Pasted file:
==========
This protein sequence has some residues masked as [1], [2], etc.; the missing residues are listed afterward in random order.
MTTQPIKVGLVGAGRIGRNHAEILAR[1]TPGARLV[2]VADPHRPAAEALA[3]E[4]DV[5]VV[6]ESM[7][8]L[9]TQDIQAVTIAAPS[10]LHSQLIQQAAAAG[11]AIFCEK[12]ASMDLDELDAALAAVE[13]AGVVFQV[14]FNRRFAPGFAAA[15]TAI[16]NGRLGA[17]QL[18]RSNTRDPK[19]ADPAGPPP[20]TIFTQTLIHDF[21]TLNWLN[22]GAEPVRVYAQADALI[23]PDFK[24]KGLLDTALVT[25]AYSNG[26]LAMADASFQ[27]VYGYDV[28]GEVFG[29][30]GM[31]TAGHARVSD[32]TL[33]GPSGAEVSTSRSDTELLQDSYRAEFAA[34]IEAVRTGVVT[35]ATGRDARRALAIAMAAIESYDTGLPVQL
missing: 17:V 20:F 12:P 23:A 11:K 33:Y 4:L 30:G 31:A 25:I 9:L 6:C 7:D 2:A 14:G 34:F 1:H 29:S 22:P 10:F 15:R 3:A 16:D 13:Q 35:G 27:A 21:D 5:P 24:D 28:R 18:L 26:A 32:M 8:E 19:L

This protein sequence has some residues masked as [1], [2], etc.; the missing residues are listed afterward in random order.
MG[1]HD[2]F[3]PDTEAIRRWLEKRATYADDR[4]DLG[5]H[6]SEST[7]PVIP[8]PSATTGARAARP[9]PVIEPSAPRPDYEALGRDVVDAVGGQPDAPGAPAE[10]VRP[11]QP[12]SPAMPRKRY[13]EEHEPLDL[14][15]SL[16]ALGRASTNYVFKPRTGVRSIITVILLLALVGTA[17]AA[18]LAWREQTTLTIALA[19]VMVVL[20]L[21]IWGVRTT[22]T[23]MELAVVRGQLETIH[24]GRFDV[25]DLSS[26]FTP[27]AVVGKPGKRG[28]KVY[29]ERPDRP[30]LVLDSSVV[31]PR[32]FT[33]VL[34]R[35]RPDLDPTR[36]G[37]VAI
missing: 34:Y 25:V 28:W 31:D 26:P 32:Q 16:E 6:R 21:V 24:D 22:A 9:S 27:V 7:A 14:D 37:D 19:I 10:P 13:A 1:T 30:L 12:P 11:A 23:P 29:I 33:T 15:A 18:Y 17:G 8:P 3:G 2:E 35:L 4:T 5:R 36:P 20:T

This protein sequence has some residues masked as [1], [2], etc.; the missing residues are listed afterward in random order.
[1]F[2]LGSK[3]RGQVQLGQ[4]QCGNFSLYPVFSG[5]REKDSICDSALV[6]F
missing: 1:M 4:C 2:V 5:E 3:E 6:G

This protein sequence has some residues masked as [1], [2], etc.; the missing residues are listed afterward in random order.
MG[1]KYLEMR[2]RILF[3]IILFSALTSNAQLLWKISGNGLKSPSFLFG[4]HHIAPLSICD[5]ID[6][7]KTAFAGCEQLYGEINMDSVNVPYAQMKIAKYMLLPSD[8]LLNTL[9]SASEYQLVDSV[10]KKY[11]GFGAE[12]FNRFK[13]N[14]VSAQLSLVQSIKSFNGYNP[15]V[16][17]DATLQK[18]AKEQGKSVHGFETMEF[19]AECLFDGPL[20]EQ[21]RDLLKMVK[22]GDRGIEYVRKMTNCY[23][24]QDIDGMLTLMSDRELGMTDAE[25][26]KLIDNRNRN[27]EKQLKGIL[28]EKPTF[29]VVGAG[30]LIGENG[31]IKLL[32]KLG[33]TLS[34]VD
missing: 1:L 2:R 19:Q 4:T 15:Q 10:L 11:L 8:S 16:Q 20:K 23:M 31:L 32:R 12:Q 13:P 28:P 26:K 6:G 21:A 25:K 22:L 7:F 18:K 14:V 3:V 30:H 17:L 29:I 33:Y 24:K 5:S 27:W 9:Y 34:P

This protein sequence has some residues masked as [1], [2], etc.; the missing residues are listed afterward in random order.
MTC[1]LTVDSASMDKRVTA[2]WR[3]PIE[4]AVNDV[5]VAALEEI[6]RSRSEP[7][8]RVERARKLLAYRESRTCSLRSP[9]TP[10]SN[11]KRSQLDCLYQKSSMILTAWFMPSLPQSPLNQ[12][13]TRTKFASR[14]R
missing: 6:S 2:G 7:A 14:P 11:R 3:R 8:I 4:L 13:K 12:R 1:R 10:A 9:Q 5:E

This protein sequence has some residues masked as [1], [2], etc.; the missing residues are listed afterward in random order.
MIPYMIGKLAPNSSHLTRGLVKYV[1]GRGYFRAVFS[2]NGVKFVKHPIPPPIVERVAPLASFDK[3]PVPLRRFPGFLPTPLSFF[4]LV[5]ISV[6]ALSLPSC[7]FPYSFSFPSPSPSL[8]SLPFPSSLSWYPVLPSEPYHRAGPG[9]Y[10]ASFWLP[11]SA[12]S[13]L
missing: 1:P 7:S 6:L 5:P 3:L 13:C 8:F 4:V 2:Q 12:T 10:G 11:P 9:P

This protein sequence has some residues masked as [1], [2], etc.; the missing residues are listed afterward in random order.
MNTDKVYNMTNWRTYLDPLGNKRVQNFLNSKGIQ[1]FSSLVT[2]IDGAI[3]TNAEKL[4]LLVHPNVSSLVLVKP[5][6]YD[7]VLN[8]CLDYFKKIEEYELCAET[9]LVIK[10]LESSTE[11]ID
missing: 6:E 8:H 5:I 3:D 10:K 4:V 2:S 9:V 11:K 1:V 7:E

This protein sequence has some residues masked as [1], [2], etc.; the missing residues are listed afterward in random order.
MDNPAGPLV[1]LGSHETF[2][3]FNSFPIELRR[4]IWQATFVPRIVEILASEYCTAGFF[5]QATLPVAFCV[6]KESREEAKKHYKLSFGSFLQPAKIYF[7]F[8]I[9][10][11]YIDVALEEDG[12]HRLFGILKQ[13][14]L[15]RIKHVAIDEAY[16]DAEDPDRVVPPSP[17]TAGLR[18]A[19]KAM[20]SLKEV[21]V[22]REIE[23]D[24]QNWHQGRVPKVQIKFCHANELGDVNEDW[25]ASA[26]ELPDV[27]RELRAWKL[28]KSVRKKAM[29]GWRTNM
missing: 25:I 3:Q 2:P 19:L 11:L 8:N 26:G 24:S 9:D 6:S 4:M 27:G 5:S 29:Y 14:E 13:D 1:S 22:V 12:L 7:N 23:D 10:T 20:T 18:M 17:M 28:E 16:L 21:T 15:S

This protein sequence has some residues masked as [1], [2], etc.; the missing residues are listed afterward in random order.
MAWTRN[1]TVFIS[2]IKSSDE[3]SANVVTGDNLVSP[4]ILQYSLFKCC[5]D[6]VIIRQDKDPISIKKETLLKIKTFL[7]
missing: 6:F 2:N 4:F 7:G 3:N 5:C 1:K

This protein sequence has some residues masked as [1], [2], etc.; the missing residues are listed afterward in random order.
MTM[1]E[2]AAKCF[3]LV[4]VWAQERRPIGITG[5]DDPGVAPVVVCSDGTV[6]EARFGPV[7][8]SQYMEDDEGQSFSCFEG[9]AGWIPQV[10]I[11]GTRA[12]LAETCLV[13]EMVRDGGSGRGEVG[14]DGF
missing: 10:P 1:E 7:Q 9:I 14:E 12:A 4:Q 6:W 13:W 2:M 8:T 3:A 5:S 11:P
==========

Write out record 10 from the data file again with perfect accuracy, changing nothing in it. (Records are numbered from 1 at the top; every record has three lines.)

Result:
This protein sequence has some residues masked as [1], [2], etc.; the missing residues are listed afterward in random order.
MTM[1]E[2]AAKCF[3]LV[4]VWAQERRPIGITG[5]DDPGVAPVVVCSDGTV[6]EARFGPV[7][8]SQYMEDDEGQSFSCFEG[9]AGWIPQV[10]I[11]GTRA[12]LAETCLV[13]EMVRDGGSGRGEVG[14]DGF
missing: 10:P 1:E 7:Q 9:I 14:E 12:A 4:Q 6:W 13:W 2:M 8:T 3:A 5:S 11:P